Craniocerebral magnetic resonance imaging measurement and findings in Lesch-Nyhan syndrome

James C. Harris, Roland R. Lee, Hyder A. Jinnah, Dean F. Wong, Myron Yaster, R. Nick Bryan

Research output: Contribution to journalArticlepeer-review

Abstract

Objective: To provide the first comprehensive magnetic resonance imaging (MRI) assessment of brain in a series of patients with Lesch-Nyhan syndrome (LNS), with emphasis on basal ganglia measurements. Design: Routine readings of MRI studies, repeated reading in random order blinded to subject diagnosis, and 3-dimensional volumetric measures of basal ganglia regions. Setting: The Johns Hopkins Hospital, Baltimore, Md. Patients: Seven patients with LNS who have hypoxanthine guanine phosphoribosyltransferase levels less than 1.6% and characteristic clinical features of the disorder, which include hyperuricemia, cognitive impairment, and dystonic movement disorder, were compared with 7 age-matched control subjects. Five of the 7 patients demonstrated self-injurious behavior. MRI studies were performed using general anesthesia because of the severity of the movement disorder. Main Outcome Measures: Measurement of brain regions from MRI-obtained images. Results: Routine readings described mild cerebral atrophy in 2 of 7 patients, but no caudate or putamen abnormalities were reported. However, on the directed blinded rereading, small caudates were suspected in 5 of 7 cases, and abnormalities in cerebral size and cranium were identified. Volumetric studies of the patients with LNS confirmed a 34% decrease in caudate volume (P<.001), a 17% decrease in total cerebral volume (P<.03), and a 12% decrease in putamen volume (P=. 19). Conclusions: To our knowledge, this is the first demonstration of consistent neuroanatomic abnormalities in LNS. The findings of reduced basal ganglia volume are consistent with the dystonic movement disorder.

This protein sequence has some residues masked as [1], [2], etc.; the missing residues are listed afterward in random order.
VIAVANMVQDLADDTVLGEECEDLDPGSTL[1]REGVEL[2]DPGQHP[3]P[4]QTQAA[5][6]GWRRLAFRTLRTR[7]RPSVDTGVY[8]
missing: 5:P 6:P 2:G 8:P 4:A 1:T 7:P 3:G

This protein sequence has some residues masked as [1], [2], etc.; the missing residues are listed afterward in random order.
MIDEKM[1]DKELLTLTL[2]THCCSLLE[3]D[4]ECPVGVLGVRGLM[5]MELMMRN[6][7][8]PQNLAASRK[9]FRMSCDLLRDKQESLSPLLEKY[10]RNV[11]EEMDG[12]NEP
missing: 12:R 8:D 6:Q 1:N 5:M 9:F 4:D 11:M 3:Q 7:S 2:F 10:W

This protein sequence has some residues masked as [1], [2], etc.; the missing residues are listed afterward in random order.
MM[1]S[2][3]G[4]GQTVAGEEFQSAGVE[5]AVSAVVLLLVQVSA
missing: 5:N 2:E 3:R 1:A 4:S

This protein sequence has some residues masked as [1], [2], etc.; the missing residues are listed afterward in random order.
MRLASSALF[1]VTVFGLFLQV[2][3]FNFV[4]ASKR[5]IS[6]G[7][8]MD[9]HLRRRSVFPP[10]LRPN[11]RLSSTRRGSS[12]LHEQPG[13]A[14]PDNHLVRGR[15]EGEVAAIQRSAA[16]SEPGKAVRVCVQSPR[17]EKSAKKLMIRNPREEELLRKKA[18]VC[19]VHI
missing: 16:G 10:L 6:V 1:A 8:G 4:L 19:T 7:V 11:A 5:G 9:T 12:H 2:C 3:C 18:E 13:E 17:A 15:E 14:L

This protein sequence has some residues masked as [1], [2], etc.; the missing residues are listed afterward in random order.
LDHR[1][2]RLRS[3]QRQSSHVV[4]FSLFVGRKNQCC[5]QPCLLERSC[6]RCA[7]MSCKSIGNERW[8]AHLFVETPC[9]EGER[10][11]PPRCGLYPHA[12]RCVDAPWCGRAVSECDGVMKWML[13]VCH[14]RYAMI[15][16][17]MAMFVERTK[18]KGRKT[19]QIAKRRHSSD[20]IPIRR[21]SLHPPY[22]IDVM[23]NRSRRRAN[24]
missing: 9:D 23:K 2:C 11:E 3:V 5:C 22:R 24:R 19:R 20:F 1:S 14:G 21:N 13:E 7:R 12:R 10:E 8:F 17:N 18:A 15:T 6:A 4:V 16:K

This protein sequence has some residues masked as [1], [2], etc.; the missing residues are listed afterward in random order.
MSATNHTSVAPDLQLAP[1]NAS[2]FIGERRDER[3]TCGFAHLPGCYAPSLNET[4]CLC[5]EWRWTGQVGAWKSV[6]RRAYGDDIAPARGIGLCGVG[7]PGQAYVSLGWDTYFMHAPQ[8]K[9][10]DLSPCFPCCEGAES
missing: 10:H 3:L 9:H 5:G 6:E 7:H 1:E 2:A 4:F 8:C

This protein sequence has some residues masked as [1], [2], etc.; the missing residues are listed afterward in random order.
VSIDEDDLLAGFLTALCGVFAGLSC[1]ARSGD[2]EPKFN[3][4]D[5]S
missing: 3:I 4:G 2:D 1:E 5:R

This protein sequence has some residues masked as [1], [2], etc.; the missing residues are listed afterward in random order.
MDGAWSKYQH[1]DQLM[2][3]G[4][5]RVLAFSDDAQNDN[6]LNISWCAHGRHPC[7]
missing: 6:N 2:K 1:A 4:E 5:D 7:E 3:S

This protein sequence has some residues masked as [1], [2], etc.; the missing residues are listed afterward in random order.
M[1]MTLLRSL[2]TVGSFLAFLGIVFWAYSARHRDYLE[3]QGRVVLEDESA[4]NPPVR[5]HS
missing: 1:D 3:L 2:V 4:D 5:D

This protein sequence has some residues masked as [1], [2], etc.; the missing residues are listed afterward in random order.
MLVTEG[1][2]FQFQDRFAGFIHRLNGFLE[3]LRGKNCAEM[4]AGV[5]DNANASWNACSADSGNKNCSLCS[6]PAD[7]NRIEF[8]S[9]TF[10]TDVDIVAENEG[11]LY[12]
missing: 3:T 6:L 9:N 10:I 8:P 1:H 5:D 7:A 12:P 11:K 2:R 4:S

Original languageEnglish (US)
Pages (from-to)547-553
Number of pages7
JournalArchives of neurology
Volume55
Issue number4
DOIs
StatePublished - Apr 1998

ASJC Scopus subject areas

  • Arts and Humanities (miscellaneous)
  • Clinical Neurology

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